RATING: 3 Keys RESULT: Won REMAINING: 1:14
Another unsolved murder in this seemingly perfect little town? Gasp! If only there was a team who has solved like a million murders before that was willing to help. Oh wait! That’s us!
A shadow has been cast upon the once sunny town of Melville. Five people are missing, and it’s beginning to look like something sinister may be afoot. Behind the white picket fences and manicured lawns lies a very dark secret that only one person knows, but who? One thing’s for sure; you can’t trust anyone in this town, especially not your neighbor.
Our team of very experienced Impossible Cold Case Solvers™ have been sent in to investigate after the town’s lead detective goes missing. Now, as it so often is in our world, it’s up to us to pick up where he left off and help solve this mystery.
It’s just another day in a too-happy-to-be-real little neighborhood, and though no one wants to talk about it, that also means just another murder to be solved. A ruthless serial killer is on the loose in this suburban utopia, and he’s good – really good. Good enough to not be tracked, and good enough to never get caught.
Unfortunately for him, no one has solved more murders than we have – second only to the number of bombs we’ve defused and diamonds we’ve stolen, in fact – and now we’re hot on this killer’s trail!
First impressions are a funny thing. At first glance walking in the door, it would give the impression that this is far more a small apartment than a home in a pleasant little neighborhood. Progressing through this game opens more of the home to you, though it remands a fairly basic affair in terms of decor. Of note, we did appreciate a second floor bedroom (that yes, you climb a flight of stairs to get to.)
This game exists in a fairly large footprint of space. It allows for a comfortable flow that really enhances the gameplay, with some great “back and forth” moments between rooms.
To a small degree, it’s also decorated to feel like a home. Knick Knacks sit on tables. Bookshelves are full of books. Furniture is of proper scale and places realistically. Unlike many “home-themed” games that often go that route simply to make sourcing decor an easier task, Suburban Serial Killer at least attempts to create a mood wherein if you were dropped into the game blindfolded, you could conceivably believe you really did wind up in someone’s (modest) home.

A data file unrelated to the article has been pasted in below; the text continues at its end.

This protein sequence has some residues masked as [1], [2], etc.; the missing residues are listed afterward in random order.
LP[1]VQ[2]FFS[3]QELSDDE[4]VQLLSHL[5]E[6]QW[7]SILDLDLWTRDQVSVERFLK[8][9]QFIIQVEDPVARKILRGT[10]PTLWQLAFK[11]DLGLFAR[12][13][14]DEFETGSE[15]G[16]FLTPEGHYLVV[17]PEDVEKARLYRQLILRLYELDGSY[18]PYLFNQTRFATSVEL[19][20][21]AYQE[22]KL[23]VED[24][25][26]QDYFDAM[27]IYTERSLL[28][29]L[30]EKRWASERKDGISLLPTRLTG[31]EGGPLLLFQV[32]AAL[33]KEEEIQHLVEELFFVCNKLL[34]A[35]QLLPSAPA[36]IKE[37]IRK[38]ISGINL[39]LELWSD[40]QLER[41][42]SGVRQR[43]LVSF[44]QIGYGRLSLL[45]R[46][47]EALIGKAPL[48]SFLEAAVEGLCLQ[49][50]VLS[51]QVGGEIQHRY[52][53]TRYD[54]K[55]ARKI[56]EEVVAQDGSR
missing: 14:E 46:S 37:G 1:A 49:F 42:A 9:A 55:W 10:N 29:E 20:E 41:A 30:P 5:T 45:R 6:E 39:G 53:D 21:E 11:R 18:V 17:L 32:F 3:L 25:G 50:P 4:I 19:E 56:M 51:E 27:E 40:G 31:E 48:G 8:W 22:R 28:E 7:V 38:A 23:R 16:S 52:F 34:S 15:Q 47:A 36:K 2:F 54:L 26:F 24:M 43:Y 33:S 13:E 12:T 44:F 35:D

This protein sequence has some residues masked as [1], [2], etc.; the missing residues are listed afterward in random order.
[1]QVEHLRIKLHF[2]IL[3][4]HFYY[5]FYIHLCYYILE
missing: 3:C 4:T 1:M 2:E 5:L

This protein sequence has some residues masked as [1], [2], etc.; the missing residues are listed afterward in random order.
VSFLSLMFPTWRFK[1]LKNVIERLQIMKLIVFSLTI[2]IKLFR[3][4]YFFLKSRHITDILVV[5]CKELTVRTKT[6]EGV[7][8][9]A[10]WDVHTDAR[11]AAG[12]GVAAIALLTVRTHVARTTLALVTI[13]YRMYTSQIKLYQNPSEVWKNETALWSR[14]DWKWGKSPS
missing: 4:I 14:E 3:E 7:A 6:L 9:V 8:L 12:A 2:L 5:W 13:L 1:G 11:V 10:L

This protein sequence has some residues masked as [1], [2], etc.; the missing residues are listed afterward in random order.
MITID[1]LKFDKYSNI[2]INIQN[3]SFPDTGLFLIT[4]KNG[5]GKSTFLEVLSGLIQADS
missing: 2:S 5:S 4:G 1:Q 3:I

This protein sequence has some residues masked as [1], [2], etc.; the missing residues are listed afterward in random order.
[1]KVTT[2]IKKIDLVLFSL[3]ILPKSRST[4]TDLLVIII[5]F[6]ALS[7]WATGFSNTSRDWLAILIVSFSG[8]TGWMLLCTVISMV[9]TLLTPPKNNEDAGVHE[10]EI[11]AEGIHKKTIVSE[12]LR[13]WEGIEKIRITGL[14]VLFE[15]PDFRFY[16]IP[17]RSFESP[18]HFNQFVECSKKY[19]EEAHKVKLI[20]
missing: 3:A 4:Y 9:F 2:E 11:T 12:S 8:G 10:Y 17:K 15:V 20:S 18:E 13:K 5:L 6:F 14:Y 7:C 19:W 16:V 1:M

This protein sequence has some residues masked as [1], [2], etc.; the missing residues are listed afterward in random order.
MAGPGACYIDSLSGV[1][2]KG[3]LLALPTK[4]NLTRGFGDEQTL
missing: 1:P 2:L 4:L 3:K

The puzzles make an honest attempt to remain complimentary to the storyworld at most times. You’ll find yourselves thinking like true detectives as you try to gather background information on the suspect, as well as uncover tidbits about his victims that make them – or their remains – identifiable.
Though some tech is thrown into the mix, at it’s heart Suburban Serial Killer still relies somewhat heavily on four digit number codes – and while to be clear, that in no way makes this good game any less fun; it’s just a bit jarring for the narrative that everything connects to a padlock.
An inexplicably off-point moment of this game was finding a giant word search as one of the final steps to solve the murder. While word searches certainly have their place in activity books to kill time during long flights, I’m just not sure anyone is really a fan of finding that sort of thing in an Escape Game. Beyond that, it’s almost impossible to truly story-justify its existence.
Without giving away spoilers, the climax of this game brings together pieces from the five different murders in a really authentic, albeit grisly finale puzzle that perfectly evokes the mood of a true-to-life CSI investigation. It’s a fun moment that is both a solid game payoff as well as narrative resolution – something that oftentimes story-driven games somehow forget the importance of. And though it was a bit odd to have to reuse those pieces to solve a second unrelated puzzle step that at times felt more like a “take two,” at the end of the day its inclusion really enhances the immersion of Suburban Serial Killer’s storyworld.
I wasn’t sure how excited to let myself get prior to walking into another cold case murder game. Needless to say, I’ve seen quite a few of them, and they tend to blend together over time. Thankfully, Suburban Serial Killer is a decent enough example of the trope. This game is fun from start to finish, and has a really solid flow that kept our experienced group on our toes, right down to the last minute and change left on the clock in a true race-to-the-finish adrenaline rush.
At the end of the day, if you are a local with some time to kill, sure, why not go see The Escape Company in Orlando. But if you’re visiting from out of town, with a finite amount of available time to schedule games – there’s one is just a little too middle-of-the-road, and there’s just too many better put together venues you should see first.
Venue: The Escape Company
Location: Orlando, Florida
Number of Games: 5
GAME SPECIFIC INFORMATION:
Duration: 60 minutes
Capacity: 8 people
Group Type: Public / You may be paired with strangers.
Cost: $32 per person
We thank The Escape Company for inviting us to play this game. Although complimentary admission was generously provided, that in no way impacts the opinion included within this review.